When it comes to Jim a gentlemen caller Laura starts showing off her charm and beauty. She has never felt this way about anyone before this man made her feel nothing less but perfect, he had a real appeal to him. Jim said anything and everything “You think I’m making this up because I’m invited to dinner and have to be nice. Oh, I could do that! I could put on an act for you, Laura, and say lots of things without being very sincere. But this time I am. I’m talking to you sincerely. I happened to notice you had this inferiority complex that keeps you from feeling comfortable with people. Somebody needs to build your confidence up and make you proud instead of shy and turning away and – blushing – Somebody -ought to – Ought to – kiss you, Laura!’ (Williams), then they succeed to kiss. Jim proceeds to sit and talk to Laura he tells her he would not be able to call her again, because he is getting married next week. Laura’s heart breaks just like her glass horse. She has a wall built up, so this incident didn’t affect her tremendously. This is an example why she has problems trusting men.

When a father abandoned his daughter, the situation brings trust issues for women she may never want to deal with a man again and Jim doesn’t help that matter. So, Laura carries on escaping reality playing with her glass horses comparing their broken pieces to the detail of her life. Jim O’ Conner even deals with escapism. Laura talks about the yearbook picture of Jim holding a silver cup he was more of a jock in high school now he works at an entry level job at a warehouse, but he is not satisfied of where he is at in life, he is working to do better. Jim is always about the future never the past he considers himself outstanding. He moves on from the past surpassing how Amanda dwells on it. Jim wants his future to be extraordinary, so he tries not to bring up the past too often.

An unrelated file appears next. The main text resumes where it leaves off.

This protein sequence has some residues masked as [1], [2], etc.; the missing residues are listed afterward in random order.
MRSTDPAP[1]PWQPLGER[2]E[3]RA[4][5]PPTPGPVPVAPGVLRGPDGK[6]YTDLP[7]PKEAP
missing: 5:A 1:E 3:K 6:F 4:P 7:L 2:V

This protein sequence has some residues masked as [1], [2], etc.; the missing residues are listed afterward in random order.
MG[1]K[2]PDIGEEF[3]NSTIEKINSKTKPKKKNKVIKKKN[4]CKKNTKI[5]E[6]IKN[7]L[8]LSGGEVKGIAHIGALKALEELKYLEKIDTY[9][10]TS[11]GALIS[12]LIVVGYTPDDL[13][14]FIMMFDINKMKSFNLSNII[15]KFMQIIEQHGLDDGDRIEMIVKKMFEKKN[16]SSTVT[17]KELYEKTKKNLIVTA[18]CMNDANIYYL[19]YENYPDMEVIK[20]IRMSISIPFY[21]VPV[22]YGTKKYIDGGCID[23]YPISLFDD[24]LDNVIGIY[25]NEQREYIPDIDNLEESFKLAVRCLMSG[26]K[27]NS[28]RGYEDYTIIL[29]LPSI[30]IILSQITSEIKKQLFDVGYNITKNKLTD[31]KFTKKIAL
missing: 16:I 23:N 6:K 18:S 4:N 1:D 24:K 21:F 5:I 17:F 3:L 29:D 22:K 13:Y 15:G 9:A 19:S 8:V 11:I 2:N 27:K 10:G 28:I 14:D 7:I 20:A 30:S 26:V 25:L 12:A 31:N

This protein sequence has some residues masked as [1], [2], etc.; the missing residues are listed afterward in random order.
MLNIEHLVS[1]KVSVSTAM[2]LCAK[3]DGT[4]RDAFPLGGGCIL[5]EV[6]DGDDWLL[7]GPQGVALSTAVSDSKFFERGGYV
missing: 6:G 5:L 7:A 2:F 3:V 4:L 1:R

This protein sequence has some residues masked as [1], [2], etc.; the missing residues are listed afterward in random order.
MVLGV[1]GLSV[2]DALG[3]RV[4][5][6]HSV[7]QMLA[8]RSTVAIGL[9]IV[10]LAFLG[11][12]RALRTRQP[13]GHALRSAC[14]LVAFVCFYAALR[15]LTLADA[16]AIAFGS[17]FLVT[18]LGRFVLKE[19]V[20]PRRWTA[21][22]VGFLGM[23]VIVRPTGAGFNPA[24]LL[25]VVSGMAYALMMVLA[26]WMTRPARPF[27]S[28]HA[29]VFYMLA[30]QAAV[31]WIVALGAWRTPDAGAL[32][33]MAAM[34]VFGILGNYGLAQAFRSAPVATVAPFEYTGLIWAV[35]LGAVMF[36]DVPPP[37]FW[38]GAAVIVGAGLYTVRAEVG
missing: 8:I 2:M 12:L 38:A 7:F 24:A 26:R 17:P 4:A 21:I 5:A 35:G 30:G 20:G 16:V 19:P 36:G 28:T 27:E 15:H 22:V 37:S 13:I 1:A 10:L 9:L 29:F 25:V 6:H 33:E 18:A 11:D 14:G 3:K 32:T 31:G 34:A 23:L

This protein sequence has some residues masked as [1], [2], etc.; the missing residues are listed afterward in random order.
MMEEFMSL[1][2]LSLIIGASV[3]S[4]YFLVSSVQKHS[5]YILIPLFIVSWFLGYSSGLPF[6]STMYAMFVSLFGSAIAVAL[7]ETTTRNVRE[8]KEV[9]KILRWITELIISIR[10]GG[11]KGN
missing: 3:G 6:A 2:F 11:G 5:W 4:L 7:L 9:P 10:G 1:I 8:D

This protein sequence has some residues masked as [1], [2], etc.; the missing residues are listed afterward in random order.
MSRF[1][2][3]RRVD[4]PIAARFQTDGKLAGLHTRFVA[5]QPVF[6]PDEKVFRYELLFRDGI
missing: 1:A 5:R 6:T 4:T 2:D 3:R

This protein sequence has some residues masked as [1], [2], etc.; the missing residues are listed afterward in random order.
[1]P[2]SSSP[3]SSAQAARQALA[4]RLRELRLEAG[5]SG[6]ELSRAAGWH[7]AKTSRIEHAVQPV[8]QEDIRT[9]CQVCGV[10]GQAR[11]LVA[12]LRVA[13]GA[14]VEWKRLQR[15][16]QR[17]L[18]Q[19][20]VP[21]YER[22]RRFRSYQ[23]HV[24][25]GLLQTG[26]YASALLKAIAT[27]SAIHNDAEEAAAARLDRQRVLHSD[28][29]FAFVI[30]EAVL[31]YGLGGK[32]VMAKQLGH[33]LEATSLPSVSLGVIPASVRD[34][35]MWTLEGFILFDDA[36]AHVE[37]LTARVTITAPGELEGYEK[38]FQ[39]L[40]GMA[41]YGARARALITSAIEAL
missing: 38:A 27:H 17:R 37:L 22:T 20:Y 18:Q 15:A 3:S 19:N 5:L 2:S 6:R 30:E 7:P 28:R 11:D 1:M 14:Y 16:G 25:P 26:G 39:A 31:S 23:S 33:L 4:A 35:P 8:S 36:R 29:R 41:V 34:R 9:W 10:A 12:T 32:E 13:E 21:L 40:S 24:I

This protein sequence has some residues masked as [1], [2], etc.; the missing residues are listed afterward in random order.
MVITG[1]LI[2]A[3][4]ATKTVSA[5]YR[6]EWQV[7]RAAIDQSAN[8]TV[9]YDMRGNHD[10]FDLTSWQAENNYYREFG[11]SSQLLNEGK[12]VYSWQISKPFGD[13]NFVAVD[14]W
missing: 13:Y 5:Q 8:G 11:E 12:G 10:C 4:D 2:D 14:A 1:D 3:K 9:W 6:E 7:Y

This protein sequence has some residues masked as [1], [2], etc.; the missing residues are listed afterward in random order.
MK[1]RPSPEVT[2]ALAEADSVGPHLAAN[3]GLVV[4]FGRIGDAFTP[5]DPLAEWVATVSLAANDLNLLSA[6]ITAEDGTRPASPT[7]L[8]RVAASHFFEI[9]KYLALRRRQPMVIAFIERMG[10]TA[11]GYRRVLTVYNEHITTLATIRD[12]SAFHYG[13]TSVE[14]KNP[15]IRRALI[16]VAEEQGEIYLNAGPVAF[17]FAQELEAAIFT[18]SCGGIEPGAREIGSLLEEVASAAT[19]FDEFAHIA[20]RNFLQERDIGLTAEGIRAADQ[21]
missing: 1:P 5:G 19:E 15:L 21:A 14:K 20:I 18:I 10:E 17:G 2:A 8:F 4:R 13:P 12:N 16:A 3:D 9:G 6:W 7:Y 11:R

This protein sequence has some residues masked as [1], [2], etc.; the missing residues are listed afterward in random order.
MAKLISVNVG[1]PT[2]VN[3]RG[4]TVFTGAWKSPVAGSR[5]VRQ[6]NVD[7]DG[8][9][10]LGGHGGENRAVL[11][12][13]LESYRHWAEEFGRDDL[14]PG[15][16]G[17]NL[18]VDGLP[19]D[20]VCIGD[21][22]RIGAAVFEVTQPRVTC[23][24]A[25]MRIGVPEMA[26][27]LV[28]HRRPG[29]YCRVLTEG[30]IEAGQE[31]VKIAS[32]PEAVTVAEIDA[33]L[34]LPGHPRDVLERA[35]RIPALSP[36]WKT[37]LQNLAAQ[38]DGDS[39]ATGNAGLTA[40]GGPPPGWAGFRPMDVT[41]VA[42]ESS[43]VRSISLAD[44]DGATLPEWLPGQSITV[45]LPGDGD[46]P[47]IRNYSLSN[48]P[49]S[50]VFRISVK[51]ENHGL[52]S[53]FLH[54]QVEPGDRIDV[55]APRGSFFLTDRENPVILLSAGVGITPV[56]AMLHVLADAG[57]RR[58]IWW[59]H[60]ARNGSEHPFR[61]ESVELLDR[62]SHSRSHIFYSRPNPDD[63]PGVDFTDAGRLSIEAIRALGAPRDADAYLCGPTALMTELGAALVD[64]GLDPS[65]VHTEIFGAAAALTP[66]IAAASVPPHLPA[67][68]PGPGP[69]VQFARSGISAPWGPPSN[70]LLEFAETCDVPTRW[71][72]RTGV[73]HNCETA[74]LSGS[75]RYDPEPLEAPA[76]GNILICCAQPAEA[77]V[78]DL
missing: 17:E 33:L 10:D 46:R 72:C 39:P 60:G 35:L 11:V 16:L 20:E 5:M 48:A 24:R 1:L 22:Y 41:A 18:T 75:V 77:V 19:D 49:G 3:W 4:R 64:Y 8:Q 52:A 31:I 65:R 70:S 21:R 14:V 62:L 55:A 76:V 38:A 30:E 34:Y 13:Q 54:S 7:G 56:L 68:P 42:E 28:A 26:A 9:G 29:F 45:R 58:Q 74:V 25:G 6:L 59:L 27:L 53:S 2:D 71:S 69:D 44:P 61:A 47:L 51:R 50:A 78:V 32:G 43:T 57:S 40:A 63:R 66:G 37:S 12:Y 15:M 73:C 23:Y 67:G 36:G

Overly confident he wants to pursue on making his life better; he tells Laura “My interest happens to lie in electro-dynamics. I’m taking a course in radio engineering at night school, Laura, on top of a responsible job at the warehouse. I’m taking that course and studying public speaking” (Williams). He avails his dreams as an escape he wants that to be his reality. Also, he uses Laura as an escape, whether that means he realize he is making a mistake marrying his wife, or he had to get his mind off the reality that he is not content with where he is at in life. In closure, times have changed, currently family’s morals are not so simple minded. Each one of these characters have an escapism of reality whether that is living a fantasy in your children’s youth, abusing your hobbies, or living in your dreams. This family’s story is very complex and relatable not just for the people who grew up in this age, but the present era. People still want to escape the concepts of their own reality. The play shows the audience how uncomfortable society is in their own skin.

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The Glass Menagerie Shows a Very Strained and Complex Family Dynamic. (2021, Mar 24). Retrieved from